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61


L. Neil Smith's
THE LIBERTARIAN ENTERPRISE
Number 61, December 15, 1999
Happy Bill of Rights Day!

But No Honest Citizen Needs a Gun ... Right?

by Vin Suprynowicz
vin@lvrj.com

Special to TLE

           One of the staple mantras of the gun grabbers -- we're not supposed to think about it (since statistics show it's 99 percent wrong), just chant it until is lulls us into a feeling of sweet repose -- is that "If you own a firearm you're just as likely to have it taken away and used against you."
           Right?
           I guess that's why I took so quickly to a new book which Floyd Coons at Master Shooters Supply handed me the other day. "The Best Defense: True Stories of Intended Victims Who Defended Themselves With a Firearm," is by Robert A. Waters, a retired vocational rehabilitation counselor from Ocala Florida ($14.95 from Cumberland House, 431 Harding Industrial Drive, Nashville 37211.)
           I defy anyone to dismiss these 14 harrowing, true-life accounts, often told in the words of the very crime victims who survived their ordeals due to one common factor: The fact that in America, we have a right to bear arms.
           Take the case of 49-year-old divorcee Sammie Foust of Cape Coral, Fla. "I used to love to open the windows and doors and feel the gulf breezes flowing through my house," Ms. Foust told interviewer Waters. "I got pleasure from watching sailboats pass by in the canal behind my home. Now I sit in a closed-up room. I'm even afraid to answer the door."
           Foust had fallen asleep cleaning house on the evening of May 9, 1996. The bed where she lay was piled with bags of old clothing she'd decided to give away, along with old purses and boxes of odds and ends.
           In her housecleaning, she'd also come across a tiny .25 caliber semiautomatic handgun a friend had long ago insisted she take for self-defense, though Sammie's father had warned her it was too small, advising: "Get a bigger gun. Wounded dogs will bite you. Dead dogs don't bite."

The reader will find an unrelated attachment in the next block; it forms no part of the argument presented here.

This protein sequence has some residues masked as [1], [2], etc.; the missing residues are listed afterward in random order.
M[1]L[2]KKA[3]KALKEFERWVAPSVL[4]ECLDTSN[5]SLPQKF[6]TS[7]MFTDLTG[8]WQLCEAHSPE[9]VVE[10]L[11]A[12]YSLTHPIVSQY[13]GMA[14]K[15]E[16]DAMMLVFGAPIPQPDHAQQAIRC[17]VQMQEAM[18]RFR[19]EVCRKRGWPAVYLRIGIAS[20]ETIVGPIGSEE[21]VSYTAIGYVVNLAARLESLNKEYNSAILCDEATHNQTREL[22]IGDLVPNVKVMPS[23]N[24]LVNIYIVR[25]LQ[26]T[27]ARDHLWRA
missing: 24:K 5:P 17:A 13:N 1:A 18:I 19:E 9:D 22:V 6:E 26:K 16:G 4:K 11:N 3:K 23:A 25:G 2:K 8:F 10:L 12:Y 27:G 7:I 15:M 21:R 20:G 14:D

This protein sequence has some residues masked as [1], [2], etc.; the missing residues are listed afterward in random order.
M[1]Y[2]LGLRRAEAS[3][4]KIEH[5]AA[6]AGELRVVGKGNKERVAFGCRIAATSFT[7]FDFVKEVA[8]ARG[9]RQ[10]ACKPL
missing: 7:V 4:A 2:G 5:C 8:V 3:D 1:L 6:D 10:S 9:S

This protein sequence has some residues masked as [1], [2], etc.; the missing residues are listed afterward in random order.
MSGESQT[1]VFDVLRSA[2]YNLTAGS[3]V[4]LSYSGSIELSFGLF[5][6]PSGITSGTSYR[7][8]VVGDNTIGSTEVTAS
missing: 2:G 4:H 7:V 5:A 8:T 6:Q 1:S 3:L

The magazine of the .25 held four rounds. She'd checked it the night before, snapped the little slide to chamber the top round, and then fallen asleep with the little gun next to her pile of pillows.
           When she heard the blinds rattle in the living room at dawn, she assumed it was her cat returning. But it wasn't. It was three-time prison inmate James Wayne Horne, who had been released for the third time only a few weeks before, after serving slightly more than one year of a 10-year sentence for aggravated assault.
           The robber-assailant rushed into the bedroom and slashed Foust's face with a box-cutter knife.
           She offered him her purse, which he dumped on the bed, finding $400 in bills. He then demanded Foust tell him the location of her jewelry box, which she did. But the man was upset with the cheap quality of the costume jewelry, returning to demand "her diamonds" and to continue viciously slashing and beating her about the face.
           "You know I'm going to kill you," he hissed. "So you might as well give it up. Die easy or die hard, bitch."
           Foust directed the man to a second credenza. She knew it contained only more costume jewelry, but she needed space and time. Time to pick up the little .25, which she was amazed her assailant had not spotted ... and to figure out what to do with it.
           You see, Sammie Foust had never fired a gun in her life.